That’s why you need to send a welcome email series.

A welcome email series lets you go beyond the welcoming part by familiarizing people with your organization through several automated emails.

It allows you to connect more often, create trust and build a stronger relationship with your subscribers. This eventually leads to deeper engagement, which can result in better involvement with your organization.

Open rates of welcome email series can average over 50%, while those with a call-to-action receive a click-through rate of nearly 15%. These numbers show how effective welcome email series is.

Let’s take a look at why you should send a welcome email series.

  • To enhance opportunities. Not all subscribers are engaged right from the start. Their engagement level may differ from one another. Sending a welcome email series gives you more opportunities to connect and engage with your subscribers through several automated emails.
  • To increase interactions. A welcome email series offers more interactions with your supporters than a single welcome email. It gives you the opportunity to know your subscribers better. For instance, you’d know if they find the resource you sent them helpful or not. They can also ask you questions, thus opening more avenues of interaction.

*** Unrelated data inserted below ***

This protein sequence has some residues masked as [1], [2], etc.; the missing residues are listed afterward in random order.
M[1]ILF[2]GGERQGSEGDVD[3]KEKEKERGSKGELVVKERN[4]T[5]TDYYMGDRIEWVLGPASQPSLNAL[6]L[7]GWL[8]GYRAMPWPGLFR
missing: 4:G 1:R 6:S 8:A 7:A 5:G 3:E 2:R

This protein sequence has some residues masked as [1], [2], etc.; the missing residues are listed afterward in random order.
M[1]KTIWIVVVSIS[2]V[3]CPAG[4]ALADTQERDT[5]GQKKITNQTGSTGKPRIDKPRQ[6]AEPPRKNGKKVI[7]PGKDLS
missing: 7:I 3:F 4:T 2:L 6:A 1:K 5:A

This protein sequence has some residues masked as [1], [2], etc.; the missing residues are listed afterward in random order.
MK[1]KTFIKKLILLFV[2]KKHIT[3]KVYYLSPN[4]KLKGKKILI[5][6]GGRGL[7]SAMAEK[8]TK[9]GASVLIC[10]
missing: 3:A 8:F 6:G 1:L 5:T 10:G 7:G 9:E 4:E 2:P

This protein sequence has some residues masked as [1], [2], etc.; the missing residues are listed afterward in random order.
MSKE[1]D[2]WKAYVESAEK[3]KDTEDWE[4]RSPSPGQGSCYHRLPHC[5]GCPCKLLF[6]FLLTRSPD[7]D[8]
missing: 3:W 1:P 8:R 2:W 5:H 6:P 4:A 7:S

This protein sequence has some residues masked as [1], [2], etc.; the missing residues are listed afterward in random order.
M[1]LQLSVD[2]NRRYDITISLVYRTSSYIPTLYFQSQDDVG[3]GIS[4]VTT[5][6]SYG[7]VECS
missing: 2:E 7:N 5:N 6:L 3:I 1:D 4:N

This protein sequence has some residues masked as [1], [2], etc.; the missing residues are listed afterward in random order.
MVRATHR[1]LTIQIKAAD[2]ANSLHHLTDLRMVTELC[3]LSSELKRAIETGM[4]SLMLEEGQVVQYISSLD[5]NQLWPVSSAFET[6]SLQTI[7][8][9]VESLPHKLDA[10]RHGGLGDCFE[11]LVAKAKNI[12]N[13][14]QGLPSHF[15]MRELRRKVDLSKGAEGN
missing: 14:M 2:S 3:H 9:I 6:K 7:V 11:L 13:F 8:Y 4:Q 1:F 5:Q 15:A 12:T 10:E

• To encourage action. A welcome email series can tell the audience more about your organization, advocacy, and work. What’s better is that you can include an incentive in your emails, such as a free resource, a discount, or a gift, to encourage action.

An automated welcome series needs to be done right especially since it’s the first phase of establishing a relationship with your subscribers.

Here are four steps to create an automated welcome email series for your nonprofit:

4 steps to create an automated welcome email series for your nonprofit #NPMC Click To Tweet

1. Determine your goals and key messaging.

Start with setting up goals for your welcome email series — with the primary goal of introducing them to your organization. Craft the essential things you need to say, such as: